When writers say they don’t read book reviews, they’re usually referring to their own. Not me. Whether I should or not, I do read reviews of my own books. I don’t, however, read book reviews generally. I peruse the New York Times Sunday Book Review, as well as the book sections of the magazines to which I subscribe. I also find myself really enjoying Huffington Post’s new book section. But I wouldn’t say I make a point to have my finger on the pulse of critical response.
Perhaps the casualness of my book review browsing explains why I spotted a common thread among three reviews I happened to read last week. My brow first furrowed when Entertainment Weekly panned Michael Connelly’s Nine Dragons as a novel that “read like it had been scribbled during a red-eye from Los Angeles to Hong Kong.” Those were some hard words to handle, coming as they did from my pop-culture bible about my crime-writing God. Apparently also for book blogger Sarah Weinman, who tweeted, “What bug crawled up [the reviewer’s] butt?” Can’t we all just get along?
It turns out the reviewers were just firing up their keyboards. The following Monday came Janet Maslin’s review of Barbara Ehrenreich’s Bright-Sided: How the Relentless Promotion of Positive Thinking Has Undermined America. Maslin treats Ehrenreich’s thesis as “the makings of a tight, incisive essay,” then dismisses the admittedly “short book” as still “padded with cheap shots, easy examples, research recycled from her earlier books and caustic reportorial stalking,” with a central point “that’s as obvious on this book’s last page as it was on the first.”
But Michiko Kakutani wasn’t going to let her colleague take the week’s prize for creative dissing. Her review of Jonathan Lethem’s Chronic City is so scathing I felt myself wincing with every new phrase. Just a few? “Tedious, overstuffed.” “Insipid, cartoon version.” “Sorely tries the reader’s patience.” “The characters turns out to be an annoying and tiresome lot.” And finally, “lame and unsatisfying.”
Don’t get me wrong. This isn’t yet another writer railing against a bad review. Nor is it a claim that reviewers should only review books they enjoy. Nor is it a general indictment of the enterprise of reviewing. Nor am I claiming that the above reviewers were inaccurate.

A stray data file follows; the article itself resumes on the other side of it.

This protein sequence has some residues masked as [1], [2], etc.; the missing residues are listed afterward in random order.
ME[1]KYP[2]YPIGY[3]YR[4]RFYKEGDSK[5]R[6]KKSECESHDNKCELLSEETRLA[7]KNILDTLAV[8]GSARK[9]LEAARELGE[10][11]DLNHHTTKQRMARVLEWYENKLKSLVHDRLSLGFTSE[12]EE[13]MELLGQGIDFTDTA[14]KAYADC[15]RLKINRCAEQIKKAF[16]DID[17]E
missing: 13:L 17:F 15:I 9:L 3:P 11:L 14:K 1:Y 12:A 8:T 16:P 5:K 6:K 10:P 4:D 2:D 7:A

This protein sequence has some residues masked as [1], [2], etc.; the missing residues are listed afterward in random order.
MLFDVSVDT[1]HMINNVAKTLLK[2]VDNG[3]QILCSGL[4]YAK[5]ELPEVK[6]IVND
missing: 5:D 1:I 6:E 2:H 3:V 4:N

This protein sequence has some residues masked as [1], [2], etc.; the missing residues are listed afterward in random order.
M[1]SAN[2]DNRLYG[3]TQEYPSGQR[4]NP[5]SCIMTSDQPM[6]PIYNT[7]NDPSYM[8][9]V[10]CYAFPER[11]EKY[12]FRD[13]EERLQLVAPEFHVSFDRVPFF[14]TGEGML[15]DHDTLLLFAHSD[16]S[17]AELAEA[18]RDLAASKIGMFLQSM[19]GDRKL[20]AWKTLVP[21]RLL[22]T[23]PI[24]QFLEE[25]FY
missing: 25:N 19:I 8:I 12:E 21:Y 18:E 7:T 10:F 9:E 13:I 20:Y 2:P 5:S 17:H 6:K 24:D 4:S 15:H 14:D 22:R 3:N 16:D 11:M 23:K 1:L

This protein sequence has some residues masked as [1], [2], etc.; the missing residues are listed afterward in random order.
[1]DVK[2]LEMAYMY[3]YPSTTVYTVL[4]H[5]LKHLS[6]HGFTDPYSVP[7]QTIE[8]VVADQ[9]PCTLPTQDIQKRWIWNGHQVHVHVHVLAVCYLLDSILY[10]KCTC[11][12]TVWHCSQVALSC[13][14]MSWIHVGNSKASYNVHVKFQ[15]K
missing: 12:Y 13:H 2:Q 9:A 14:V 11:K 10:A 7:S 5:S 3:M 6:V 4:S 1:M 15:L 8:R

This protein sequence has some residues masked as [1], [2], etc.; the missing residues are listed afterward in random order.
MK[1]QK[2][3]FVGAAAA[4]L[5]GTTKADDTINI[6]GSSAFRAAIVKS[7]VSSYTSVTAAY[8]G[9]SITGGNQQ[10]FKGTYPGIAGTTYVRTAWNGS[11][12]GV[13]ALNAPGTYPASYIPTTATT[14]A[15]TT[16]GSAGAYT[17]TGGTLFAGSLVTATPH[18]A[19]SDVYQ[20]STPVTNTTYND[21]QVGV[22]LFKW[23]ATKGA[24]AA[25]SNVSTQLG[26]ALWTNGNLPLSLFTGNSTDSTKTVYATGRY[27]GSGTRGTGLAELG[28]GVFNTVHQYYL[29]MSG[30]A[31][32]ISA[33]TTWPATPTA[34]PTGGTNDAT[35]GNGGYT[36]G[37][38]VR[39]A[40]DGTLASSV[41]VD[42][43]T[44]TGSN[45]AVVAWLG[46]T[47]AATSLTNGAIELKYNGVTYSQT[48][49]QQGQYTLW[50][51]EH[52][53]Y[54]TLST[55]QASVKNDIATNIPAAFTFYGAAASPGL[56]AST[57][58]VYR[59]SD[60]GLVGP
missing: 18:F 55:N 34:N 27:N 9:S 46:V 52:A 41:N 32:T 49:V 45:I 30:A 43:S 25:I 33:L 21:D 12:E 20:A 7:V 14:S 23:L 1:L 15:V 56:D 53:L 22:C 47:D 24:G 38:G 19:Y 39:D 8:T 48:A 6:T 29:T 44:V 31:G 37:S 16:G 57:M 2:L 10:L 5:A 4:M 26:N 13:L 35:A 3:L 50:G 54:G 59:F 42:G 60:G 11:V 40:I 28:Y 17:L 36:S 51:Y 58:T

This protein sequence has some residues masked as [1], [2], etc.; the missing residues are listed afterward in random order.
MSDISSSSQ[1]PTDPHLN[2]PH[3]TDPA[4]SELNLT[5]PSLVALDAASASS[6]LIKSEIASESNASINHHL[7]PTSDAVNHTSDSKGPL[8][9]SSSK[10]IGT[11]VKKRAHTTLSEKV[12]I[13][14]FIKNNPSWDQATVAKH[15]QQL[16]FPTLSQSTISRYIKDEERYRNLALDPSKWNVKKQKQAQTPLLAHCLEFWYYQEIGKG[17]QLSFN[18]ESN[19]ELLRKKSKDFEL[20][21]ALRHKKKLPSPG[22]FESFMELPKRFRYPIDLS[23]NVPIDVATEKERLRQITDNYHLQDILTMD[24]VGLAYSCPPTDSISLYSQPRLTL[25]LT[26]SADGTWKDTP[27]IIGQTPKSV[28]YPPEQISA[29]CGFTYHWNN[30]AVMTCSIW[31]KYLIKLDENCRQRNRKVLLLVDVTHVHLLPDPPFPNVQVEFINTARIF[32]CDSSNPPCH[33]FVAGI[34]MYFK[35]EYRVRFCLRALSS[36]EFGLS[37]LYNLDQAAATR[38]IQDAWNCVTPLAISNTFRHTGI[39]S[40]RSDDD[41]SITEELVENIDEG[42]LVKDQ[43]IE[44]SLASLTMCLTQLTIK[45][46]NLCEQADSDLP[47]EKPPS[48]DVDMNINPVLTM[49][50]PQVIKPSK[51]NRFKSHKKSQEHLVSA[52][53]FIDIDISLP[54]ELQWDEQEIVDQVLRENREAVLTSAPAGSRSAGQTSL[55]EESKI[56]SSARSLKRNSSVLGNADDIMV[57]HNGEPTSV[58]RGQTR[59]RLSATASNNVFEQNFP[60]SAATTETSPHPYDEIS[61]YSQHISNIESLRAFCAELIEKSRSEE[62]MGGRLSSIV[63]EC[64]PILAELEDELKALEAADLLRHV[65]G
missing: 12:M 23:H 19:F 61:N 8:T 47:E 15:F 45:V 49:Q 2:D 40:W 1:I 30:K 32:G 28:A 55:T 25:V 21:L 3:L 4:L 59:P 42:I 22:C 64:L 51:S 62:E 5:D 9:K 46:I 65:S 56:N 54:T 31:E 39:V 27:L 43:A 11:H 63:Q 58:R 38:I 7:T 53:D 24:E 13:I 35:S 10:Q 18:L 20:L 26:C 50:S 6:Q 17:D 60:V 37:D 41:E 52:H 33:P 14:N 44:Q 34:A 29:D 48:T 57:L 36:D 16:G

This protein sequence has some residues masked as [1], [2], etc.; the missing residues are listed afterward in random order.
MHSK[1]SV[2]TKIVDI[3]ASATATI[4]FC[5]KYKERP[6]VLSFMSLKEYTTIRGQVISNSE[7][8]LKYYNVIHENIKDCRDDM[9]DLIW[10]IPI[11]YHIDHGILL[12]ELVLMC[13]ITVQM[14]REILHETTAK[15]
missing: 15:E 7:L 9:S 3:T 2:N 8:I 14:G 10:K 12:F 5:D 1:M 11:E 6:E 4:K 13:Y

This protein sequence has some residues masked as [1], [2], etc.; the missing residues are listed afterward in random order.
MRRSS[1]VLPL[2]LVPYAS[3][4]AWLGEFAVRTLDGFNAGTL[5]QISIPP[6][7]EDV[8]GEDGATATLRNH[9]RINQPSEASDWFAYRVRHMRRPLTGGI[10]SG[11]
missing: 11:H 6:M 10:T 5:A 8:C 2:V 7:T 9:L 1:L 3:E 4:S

Instead, I find myself asking questions: If a reviewer concludes that a book stinks, what is the appropriate tone for the resulting review? Does the reviewer do enough by saying the book is (to their mind) bad, or does colorful condemnation help make the point? Do scathing one-liners make for more effective — or at least more readable — reviews, or are they just unnecessary snark?
I ask because it seems to me the few bad reviews I read (hopefully not mine, fingers crossed) seem to be getting snarkier. Maybe I’m wrong about that. Like I said, I don’t scour book reviews, so my sample size is woefully unscientific. And if you listen to Brad Meltzer, stinging reviews are nothing new.
But it would make sense if reviewers were getting meaner. With newspapers struggling generally, and book reviews taking a disproportionate hit, reviewers and their editors might reason that readers would rather see blood shed on the page. And if their main competitors are websites and blogs, well… let’s just say there’s no shortage of churlish comments online.
I’d love to hear your thoughts. Are reviews getting snarkier? Should they? And, best of all, what are some of the harshest reviews you’ve ever read (or received)?
I’ll start. (1) Maybe. (2) Honestly not sure. (I know, I’m very decisive today.) (3) The Independent (UK) on my debut novel, Judgment Calls: “Does the name Burke ring any bells? Why, it’s James Lee’s daughter and she’s written a legal thriller about as thrilling as a trip to the dentist. Dull as ditchwater, in fact. She’s a former assistant DA in Portland, and if I was [sic] her, I’d have stuck to the day job. Me, I’ll stick to her daddy’s books.” Nice.